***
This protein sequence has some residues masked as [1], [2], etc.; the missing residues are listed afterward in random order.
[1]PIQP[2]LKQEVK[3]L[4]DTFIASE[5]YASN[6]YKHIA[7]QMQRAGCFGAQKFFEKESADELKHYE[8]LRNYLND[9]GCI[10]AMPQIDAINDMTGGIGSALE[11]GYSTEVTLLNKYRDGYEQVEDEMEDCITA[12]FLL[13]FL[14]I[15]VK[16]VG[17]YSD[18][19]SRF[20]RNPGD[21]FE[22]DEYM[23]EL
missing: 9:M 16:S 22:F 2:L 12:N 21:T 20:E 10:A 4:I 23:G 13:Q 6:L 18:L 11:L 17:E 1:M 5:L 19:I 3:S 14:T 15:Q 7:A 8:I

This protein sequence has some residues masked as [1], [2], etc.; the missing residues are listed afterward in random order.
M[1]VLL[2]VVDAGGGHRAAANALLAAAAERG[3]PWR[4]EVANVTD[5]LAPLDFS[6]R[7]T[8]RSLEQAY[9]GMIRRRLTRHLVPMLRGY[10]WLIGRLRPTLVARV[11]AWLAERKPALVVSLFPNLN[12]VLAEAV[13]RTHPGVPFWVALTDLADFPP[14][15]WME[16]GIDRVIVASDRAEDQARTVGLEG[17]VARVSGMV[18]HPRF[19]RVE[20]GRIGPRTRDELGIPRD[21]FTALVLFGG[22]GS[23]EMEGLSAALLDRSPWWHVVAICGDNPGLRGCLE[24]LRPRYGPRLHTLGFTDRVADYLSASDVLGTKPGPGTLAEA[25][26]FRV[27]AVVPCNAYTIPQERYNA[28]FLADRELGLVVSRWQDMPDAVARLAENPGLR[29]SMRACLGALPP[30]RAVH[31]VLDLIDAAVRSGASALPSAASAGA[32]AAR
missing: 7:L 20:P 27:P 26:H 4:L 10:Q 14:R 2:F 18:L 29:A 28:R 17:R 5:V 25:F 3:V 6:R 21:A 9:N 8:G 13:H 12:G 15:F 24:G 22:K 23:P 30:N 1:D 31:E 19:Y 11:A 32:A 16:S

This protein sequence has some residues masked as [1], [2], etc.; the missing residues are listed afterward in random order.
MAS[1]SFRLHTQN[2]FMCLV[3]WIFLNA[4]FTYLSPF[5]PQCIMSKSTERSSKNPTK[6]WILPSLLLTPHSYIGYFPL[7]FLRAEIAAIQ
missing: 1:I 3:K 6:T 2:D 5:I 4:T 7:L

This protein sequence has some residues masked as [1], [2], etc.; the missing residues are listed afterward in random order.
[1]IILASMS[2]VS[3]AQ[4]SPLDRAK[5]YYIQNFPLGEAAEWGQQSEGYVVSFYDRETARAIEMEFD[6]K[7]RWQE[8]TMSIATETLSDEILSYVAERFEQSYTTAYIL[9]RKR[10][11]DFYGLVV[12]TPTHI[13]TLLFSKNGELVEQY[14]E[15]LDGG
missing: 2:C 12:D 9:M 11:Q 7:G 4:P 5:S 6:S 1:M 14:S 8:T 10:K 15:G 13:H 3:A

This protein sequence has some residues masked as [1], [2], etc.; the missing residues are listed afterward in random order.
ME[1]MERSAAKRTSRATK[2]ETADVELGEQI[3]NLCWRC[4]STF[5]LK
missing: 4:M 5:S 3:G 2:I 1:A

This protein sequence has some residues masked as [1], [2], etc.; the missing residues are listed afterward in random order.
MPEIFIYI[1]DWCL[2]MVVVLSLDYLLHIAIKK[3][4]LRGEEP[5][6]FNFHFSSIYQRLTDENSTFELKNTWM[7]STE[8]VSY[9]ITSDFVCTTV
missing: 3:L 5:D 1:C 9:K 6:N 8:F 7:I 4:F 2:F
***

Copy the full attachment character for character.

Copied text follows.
This protein sequence has some residues masked as [1], [2], etc.; the missing residues are listed afterward in random order.
[1]PIQP[2]LKQEVK[3]L[4]DTFIASE[5]YASN[6]YKHIA[7]QMQRAGCFGAQKFFEKESADELKHYE[8]LRNYLND[9]GCI[10]AMPQIDAINDMTGGIGSALE[11]GYSTEVTLLNKYRDGYEQVEDEMEDCITA[12]FLL[13]FL[14]I[15]VK[16]VG[17]YSD[18][19]SRF[20]RNPGD[21]FE[22]DEYM[23]EL
missing: 9:M 16:S 22:F 2:L 12:N 21:T 20:E 10:A 4:I 23:G 13:Q 6:L 18:L 11:L 17:E 1:M 5:L 19:I 3:S 14:T 15:Q 7:A 8:I

This protein sequence has some residues masked as [1], [2], etc.; the missing residues are listed afterward in random order.
M[1]VLL[2]VVDAGGGHRAAANALLAAAAERG[3]PWR[4]EVANVTD[5]LAPLDFS[6]R[7]T[8]RSLEQAY[9]GMIRRRLTRHLVPMLRGY[10]WLIGRLRPTLVARV[11]AWLAERKPALVVSLFPNLN[12]VLAEAV[13]RTHPGVPFWVALTDLADFPP[14][15]WME[16]GIDRVIVASDRAEDQARTVGLEG[17]VARVSGMV[18]HPRF[19]RVE[20]GRIGPRTRDELGIPRD[21]FTALVLFGG[22]GS[23]EMEGLSAALLDRSPWWHVVAICGDNPGLRGCLE[24]LRPRYGPRLHTLGFTDRVADYLSASDVLGTKPGPGTLAEA[25][26]FRV[27]AVVPCNAYTIPQERYNA[28]FLADRELGLVVSRWQDMPDAVARLAENPGLR[29]SMRACLGALPP[30]RAVH[31]VLDLIDAAVRSGASALPSAASAGA[32]AAR
missing: 7:L 20:P 27:P 26:H 4:L 10:Q 14:R 2:F 18:L 29:A 28:R 17:R 5:V 25:F 3:V 6:R 21:A 9:N 8:G 13:H 12:G 15:F 24:G 22:K 23:P 30:N 1:D 31:E 19:Y 11:A 32:A 16:S

This protein sequence has some residues masked as [1], [2], etc.; the missing residues are listed afterward in random order.
MAS[1]SFRLHTQN[2]FMCLV[3]WIFLNA[4]FTYLSPF[5]PQCIMSKSTERSSKNPTK[6]WILPSLLLTPHSYIGYFPL[7]FLRAEIAAIQ
missing: 1:I 3:K 6:T 2:D 5:I 4:T 7:L

This protein sequence has some residues masked as [1], [2], etc.; the missing residues are listed afterward in random order.
[1]IILASMS[2]VS[3]AQ[4]SPLDRAK[5]YYIQNFPLGEAAEWGQQSEGYVVSFYDRETARAIEMEFD[6]K[7]RWQE[8]TMSIATETLSDEILSYVAERFEQSYTTAYIL[9]RKR[10][11]DFYGLVV[12]TPTHI[13]TLLFSKNGELVEQY[14]E[15]LDGG
missing: 2:C 12:D 9:M 11:Q 7:G 4:P 5:S 6:S 1:M 14:S 8:T 10:K 15:G 13:H 3:A

This protein sequence has some residues masked as [1], [2], etc.; the missing residues are listed afterward in random order.
ME[1]MERSAAKRTSRATK[2]ETADVELGEQI[3]NLCWRC[4]STF[5]LK
missing: 4:M 5:S 3:G 2:I 1:A

This protein sequence has some residues masked as [1], [2], etc.; the missing residues are listed afterward in random order.
MPEIFIYI[1]DWCL[2]MVVVLSLDYLLHIAIKK[3][4]LRGEEP[5][6]FNFHFSSIYQRLTDENSTFELKNTWM[7]STE[8]VSY[9]ITSDFVCTTV
missing: 3:L 5:D 1:C 9:K 6:N 8:F 7:I 4:F 2:F